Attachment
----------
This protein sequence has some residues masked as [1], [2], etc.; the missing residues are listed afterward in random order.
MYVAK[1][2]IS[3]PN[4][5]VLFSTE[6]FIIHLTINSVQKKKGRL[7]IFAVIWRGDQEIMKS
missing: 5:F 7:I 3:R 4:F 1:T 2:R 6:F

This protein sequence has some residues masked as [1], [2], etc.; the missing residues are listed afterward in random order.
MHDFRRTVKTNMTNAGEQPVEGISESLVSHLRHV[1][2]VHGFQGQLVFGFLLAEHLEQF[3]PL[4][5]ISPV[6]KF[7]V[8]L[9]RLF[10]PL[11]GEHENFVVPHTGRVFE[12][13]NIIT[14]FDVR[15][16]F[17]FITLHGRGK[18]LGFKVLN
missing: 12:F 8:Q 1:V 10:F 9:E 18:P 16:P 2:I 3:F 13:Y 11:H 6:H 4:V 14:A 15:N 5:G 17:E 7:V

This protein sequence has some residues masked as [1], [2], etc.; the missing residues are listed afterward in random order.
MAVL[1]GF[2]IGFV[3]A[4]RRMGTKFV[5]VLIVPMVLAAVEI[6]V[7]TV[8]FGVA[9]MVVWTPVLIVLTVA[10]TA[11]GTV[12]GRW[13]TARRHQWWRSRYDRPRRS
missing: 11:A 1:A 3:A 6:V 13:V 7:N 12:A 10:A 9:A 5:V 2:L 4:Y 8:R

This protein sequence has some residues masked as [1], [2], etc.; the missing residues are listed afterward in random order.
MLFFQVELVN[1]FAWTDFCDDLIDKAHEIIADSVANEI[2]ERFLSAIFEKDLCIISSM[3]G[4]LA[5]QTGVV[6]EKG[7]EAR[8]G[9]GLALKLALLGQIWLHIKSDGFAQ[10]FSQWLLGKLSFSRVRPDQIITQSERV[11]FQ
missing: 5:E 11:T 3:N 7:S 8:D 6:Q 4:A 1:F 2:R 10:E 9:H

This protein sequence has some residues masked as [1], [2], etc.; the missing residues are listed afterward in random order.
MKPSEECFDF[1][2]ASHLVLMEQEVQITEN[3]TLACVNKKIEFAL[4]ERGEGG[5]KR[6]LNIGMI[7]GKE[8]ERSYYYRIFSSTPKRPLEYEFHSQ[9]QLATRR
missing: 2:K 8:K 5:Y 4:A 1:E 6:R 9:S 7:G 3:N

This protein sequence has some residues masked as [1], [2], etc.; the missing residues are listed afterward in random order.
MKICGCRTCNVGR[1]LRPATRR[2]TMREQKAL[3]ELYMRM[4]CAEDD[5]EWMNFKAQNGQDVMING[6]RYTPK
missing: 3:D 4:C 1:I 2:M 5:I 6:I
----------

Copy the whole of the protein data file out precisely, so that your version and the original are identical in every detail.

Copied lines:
This protein sequence has some residues masked as [1], [2], etc.; the missing residues are listed afterward in random order.
MYVAK[1][2]IS[3]PN[4][5]VLFSTE[6]FIIHLTINSVQKKKGRL[7]IFAVIWRGDQEIMKS
missing: 5:F 7:I 3:R 4:F 1:T 2:R 6:F

This protein sequence has some residues masked as [1], [2], etc.; the missing residues are listed afterward in random order.
MHDFRRTVKTNMTNAGEQPVEGISESLVSHLRHV[1][2]VHGFQGQLVFGFLLAEHLEQF[3]PL[4][5]ISPV[6]KF[7]V[8]L[9]RLF[10]PL[11]GEHENFVVPHTGRVFE[12][13]NIIT[14]FDVR[15][16]F[17]FITLHGRGK[18]LGFKVLN
missing: 12:F 8:Q 1:V 10:F 9:E 18:P 16:P 2:I 3:F 13:Y 11:H 6:H 4:V 14:A 15:N 5:G 17:E 7:V

This protein sequence has some residues masked as [1], [2], etc.; the missing residues are listed afterward in random order.
MAVL[1]GF[2]IGFV[3]A[4]RRMGTKFV[5]VLIVPMVLAAVEI[6]V[7]TV[8]FGVA[9]MVVWTPVLIVLTVA[10]TA[11]GTV[12]GRW[13]TARRHQWWRSRYDRPRRS
missing: 11:A 1:A 3:A 6:V 13:V 7:N 12:A 10:A 9:A 5:V 2:L 4:Y 8:R

This protein sequence has some residues masked as [1], [2], etc.; the missing residues are listed afterward in random order.
MLFFQVELVN[1]FAWTDFCDDLIDKAHEIIADSVANEI[2]ERFLSAIFEKDLCIISSM[3]G[4]LA[5]QTGVV[6]EKG[7]EAR[8]G[9]GLALKLALLGQIWLHIKSDGFAQ[10]FSQWLLGKLSFSRVRPDQIITQSERV[11]FQ
missing: 5:E 11:T 3:N 7:S 8:D 6:Q 4:A 1:F 2:R 10:E 9:H

This protein sequence has some residues masked as [1], [2], etc.; the missing residues are listed afterward in random order.
MKPSEECFDF[1][2]ASHLVLMEQEVQITEN[3]TLACVNKKIEFAL[4]ERGEGG[5]KR[6]LNIGMI[7]GKE[8]ERSYYYRIFSSTPKRPLEYEFHSQ[9]QLATRR
missing: 2:K 8:K 5:Y 4:A 1:E 6:R 9:S 7:G 3:N

This protein sequence has some residues masked as [1], [2], etc.; the missing residues are listed afterward in random order.
MKICGCRTCNVGR[1]LRPATRR[2]TMREQKAL[3]ELYMRM[4]CAEDD[5]EWMNFKAQNGQDVMING[6]RYTPK
missing: 3:D 4:C 1:I 2:M 5:I 6:I